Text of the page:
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On September 29, 1887, a gentleman, D. S. by name, set. 50, consulted me for a defect in his eye-sight. He said that for six months his sight had been growing dim, which necessitated a frequent change in his spectacles; that he had tried glasses at all the shops in town where they were for sale, but could not find any with which he could see to read. He then consulted me on the advice of his physician, as the patient thought the eyelids were at fault. He had no pain about his eyes and his general health was good as usual.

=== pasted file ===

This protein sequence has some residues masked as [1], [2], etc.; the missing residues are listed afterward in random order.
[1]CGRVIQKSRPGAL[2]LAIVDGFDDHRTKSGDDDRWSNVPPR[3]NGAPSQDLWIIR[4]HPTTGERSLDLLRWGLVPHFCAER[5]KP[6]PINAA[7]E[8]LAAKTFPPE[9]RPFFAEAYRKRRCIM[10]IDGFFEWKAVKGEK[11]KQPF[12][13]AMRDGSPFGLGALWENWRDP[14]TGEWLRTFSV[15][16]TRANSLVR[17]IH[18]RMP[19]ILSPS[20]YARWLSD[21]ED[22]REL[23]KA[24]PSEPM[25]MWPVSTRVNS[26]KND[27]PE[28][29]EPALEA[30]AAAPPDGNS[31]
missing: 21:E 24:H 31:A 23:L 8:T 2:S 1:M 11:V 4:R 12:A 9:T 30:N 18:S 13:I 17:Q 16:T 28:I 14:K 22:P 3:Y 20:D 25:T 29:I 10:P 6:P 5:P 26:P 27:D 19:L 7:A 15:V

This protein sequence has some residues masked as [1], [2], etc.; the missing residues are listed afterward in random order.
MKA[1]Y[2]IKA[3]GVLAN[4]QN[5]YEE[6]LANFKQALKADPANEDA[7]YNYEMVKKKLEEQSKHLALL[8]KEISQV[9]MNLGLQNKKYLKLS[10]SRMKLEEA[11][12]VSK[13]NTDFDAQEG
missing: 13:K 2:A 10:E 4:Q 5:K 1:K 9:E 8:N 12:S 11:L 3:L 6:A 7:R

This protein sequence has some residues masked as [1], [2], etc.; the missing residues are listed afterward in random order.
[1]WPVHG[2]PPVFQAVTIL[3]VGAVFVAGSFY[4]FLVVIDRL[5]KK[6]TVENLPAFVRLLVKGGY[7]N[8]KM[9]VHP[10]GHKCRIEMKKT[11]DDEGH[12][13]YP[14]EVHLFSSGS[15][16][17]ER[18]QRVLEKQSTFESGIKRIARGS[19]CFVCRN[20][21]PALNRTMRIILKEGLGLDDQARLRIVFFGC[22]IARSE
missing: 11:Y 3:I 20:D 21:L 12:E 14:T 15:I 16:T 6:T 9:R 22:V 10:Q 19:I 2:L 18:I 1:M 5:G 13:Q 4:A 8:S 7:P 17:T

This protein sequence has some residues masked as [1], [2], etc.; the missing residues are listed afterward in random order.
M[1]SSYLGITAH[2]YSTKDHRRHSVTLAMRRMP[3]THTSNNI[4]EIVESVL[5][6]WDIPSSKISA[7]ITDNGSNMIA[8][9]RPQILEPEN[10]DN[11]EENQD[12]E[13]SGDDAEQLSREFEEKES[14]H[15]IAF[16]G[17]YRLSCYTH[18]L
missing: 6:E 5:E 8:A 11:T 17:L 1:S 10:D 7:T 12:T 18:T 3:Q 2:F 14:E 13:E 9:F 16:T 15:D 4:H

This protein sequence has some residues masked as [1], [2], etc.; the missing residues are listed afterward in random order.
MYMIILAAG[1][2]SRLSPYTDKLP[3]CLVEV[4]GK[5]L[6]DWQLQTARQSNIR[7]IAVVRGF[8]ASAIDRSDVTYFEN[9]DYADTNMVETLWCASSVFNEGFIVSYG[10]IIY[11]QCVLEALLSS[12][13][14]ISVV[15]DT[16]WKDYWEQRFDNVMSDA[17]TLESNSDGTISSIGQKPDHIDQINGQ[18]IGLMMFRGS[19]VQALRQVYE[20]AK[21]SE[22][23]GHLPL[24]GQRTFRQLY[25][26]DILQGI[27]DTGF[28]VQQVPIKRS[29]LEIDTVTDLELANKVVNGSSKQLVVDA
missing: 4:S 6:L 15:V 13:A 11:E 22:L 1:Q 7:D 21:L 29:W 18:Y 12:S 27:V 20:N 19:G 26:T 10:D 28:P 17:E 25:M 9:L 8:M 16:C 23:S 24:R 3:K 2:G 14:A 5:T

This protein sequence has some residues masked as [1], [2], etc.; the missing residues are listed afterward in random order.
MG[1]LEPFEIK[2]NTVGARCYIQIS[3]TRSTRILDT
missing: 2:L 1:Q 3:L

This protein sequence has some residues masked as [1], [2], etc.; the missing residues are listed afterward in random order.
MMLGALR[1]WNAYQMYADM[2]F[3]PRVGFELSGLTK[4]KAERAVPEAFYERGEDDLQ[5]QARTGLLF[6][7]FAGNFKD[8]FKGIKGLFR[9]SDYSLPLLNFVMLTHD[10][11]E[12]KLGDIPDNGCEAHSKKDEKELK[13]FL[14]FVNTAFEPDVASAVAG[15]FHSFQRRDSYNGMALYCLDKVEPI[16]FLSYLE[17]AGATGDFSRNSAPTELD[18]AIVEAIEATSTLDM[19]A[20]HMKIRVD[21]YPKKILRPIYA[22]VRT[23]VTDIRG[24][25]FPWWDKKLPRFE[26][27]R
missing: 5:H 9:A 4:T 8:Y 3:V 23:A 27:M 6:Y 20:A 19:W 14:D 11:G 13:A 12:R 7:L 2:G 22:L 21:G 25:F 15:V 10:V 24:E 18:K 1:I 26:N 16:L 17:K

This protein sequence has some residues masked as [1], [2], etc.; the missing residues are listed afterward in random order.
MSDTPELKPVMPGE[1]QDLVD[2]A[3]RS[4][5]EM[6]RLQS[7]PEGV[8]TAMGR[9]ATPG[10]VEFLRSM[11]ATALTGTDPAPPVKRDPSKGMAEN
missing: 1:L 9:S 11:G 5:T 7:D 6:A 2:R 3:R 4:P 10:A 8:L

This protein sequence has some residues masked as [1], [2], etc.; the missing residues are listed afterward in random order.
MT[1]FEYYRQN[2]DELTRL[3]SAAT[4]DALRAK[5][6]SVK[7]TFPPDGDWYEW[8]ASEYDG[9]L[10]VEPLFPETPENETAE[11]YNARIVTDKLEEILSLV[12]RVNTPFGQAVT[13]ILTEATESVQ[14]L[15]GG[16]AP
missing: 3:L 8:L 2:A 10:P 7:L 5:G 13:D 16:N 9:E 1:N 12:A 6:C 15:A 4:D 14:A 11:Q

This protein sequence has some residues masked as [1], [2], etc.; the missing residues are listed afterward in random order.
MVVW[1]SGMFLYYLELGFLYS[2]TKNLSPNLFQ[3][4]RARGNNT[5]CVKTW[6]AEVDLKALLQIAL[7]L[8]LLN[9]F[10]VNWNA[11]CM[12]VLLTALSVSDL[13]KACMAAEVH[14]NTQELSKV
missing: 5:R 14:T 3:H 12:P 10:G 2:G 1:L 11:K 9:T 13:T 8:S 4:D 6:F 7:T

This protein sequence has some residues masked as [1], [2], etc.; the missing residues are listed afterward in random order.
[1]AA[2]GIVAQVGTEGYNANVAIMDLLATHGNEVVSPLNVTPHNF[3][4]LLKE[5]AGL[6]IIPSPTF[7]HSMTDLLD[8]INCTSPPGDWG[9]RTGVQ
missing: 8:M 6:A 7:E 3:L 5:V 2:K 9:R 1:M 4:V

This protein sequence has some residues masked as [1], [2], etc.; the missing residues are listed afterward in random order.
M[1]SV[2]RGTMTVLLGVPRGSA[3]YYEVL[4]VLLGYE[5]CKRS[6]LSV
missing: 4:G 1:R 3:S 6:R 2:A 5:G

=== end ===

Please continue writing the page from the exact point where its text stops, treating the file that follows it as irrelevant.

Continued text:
On inspection the eyelids showed some slight conjunctivitis of a chronic character, but not sufficient to account for the visual defect. A functional examination showed that his vision for distance was reduced to ln either eye, with a greater defect in the left. He could not find any
WHEELOCK KK. A CASE OF ALCOHOL AND TOBACCO AMBLYOPIA; WITH REMARKS. Read before the Fort Wayne Academy of Medicine, December 6, 1888. JAMA. 1889;XII(9):292–295. doi:10.1001/jama.1889.02400860004001a
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